Much-published novelist Richard North Patterson’s disturbing piece in The Wall Street Journal, “Why My New Novel About Racial Conflict Ran Into Trouble,” recounts his problems as a white author getting a publisher for his new novel, “Trial.” The book, which he says focuses on “America’s accelerating racial discord,” was rejected by about 20 imprints of major New York publishing houses, even though some editors in them said it was this New York Times best-selling author’s best work.
Why the turndowns? His ethnicity had much to do with it, Patterson writes. “One publisher responded that I would be ‘rightly criticized’ for writing the book; another that she only cared to hear on such subjects from ‘marginalized voices’; another, more colorfully, that I was ‘too liberal for white people and too white for Black people.’”
“Not once did anyone suggest that any aspect of the manuscript was racially insensitive or obtuse,” writes Patterson, a lawyer and journalist who interviewed many people of all backgrounds to write the book. “Rather, the seemingly dominant sentiment was that only those personally subject to discrimination could be safely allowed to depict it through fictional characters.”
Perhaps he was lucky that he was not pitching university presses. Patterson’s woes reminded me of my troubles in getting my second book, “Divided Loyalties: Young Somali Americans and the Lure of Extremism,” published. While my race and gender did not seem to be at issue – so far as I know – the topic certainly was. The book, a journalistic work of nonfiction, focuses on a group of young Black Muslim men in Minnesota who conspired to make their way to Syria to join ISIS between 2013 and 2015 (some got there and were killed, while others were tried and sentenced to prison for terms of up to 35 years).
Because the book is both journalistic and academic, I pitched it to several academic presses. It passed muster with an editor and the staff at the distinguished Columbia University Press, but was tripped up in the final step, consideration by the press’s publication committee. Such committees, staffed by faculty, ultimately make the call on whether to issue a book contract or not at university presses.
Why the problem? As the editor wrote me: “Our internal staff is very much in favor of your book, but the publications committee had some reservations. In particular, we have one board member who is generally very skeptical of our terrorism studies list and books that align with it. This member felt strongly that your book needs to be vetted by a scholar with a background in the study of the Muslim-American experience before it could be approved, and the rest of the board agreed.”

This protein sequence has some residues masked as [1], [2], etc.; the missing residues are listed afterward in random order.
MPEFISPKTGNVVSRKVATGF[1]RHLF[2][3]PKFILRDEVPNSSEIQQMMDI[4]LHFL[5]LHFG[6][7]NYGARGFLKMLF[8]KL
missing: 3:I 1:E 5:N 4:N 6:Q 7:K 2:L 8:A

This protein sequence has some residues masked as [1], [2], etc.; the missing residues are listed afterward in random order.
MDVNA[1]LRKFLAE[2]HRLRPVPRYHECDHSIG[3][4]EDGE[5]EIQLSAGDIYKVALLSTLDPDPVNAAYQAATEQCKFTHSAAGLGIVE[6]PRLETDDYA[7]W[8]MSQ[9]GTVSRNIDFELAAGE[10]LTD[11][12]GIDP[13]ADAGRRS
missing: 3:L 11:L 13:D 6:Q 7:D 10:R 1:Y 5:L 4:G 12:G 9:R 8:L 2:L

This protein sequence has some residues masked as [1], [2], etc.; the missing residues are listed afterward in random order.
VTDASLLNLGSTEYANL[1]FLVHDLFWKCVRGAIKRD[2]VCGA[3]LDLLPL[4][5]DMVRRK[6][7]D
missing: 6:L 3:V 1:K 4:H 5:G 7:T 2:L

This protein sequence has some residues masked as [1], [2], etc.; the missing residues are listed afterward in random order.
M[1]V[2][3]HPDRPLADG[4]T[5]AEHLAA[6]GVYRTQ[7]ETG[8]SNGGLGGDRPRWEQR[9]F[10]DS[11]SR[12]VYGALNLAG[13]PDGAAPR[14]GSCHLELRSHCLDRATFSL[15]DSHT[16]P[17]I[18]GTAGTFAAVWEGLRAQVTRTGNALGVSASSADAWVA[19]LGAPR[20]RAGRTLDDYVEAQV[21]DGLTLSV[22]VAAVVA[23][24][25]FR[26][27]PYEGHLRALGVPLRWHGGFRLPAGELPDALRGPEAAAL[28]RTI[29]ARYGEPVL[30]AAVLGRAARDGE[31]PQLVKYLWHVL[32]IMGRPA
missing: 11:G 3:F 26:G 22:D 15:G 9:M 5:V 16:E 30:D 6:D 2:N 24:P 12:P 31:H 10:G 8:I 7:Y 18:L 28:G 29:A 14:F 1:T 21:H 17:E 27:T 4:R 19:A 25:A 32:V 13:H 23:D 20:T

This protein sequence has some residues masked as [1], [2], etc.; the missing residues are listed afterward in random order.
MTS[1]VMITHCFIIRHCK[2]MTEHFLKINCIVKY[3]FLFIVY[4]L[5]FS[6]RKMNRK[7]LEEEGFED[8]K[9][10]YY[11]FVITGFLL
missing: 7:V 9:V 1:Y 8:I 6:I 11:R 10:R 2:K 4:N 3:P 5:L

In other words, a faculty member didn’t care to have Columbia publish books about terrorism and found my book unpalatable, even though it was written from the viewpoint of a young Somali Muslim man (a would-be terrorist who became an FBI informant). Two out of three independent reviewers had recommended publication. But, as requested by the committee, the editor found a fourth reviewer, who sided with the objecting faculty member. Indeed, this fourth reviewer took umbrage at the idea that I relied in part on law enforcement sources, as well as on the would-be ISIS members (evidently, an unacceptable breadth and fairness in sourcing).
Defeated by her faculty committee, the kindly editor suggested I seek another publisher. So, in 2020, Michigan State University Press published the book. Indeed, the MSU press relied on the four reviews Columbia had obtained to make the decision to publish (the Columbia editor was kind enough to share those reviews with her MSU colleague). And, in fairness to the academic review process, the helpful suggestions in those critiques, as well as advice by both editors, did improve the book.
Irrespective of the merits or shortcomings in “Divided Loyalties,” the decision by the Columbia publication committee was troubling on several counts. First, why would it be unacceptable for a non-Somali journalist to write (sympathetically) about Somali American culture by relying on members of that community, including academics, for their insights about it? Second, why should one faculty member’s skepticism about an important area of publication – Columbia’s distinguished list of books about terrorism – carry such sway?
Indeed, given that Columbia is a mere 10 miles from the worst terrorist incident of the modern era, the 9/11 attack, wouldn’t it be natural for the university’s press to publish works about terrorism? Thankfully, the press has continued to publish on the topic (though I don’t know whether the faculty member remains on the committee).
As with Patterson’s novel, which will be released in June by an independent publisher, readers are free to find flaws in “Divided Loyalties.” But that’s only because officials at one university press took a viewpoint differing from that of another. In my Columbia press experience, it seems that biases based on cultural, religious and political factors play an insidious role, a role perhaps as troubling as the idea that a person from one ethnic group cannot write well about members of another such group.
I look forward to reading Patterson’s book.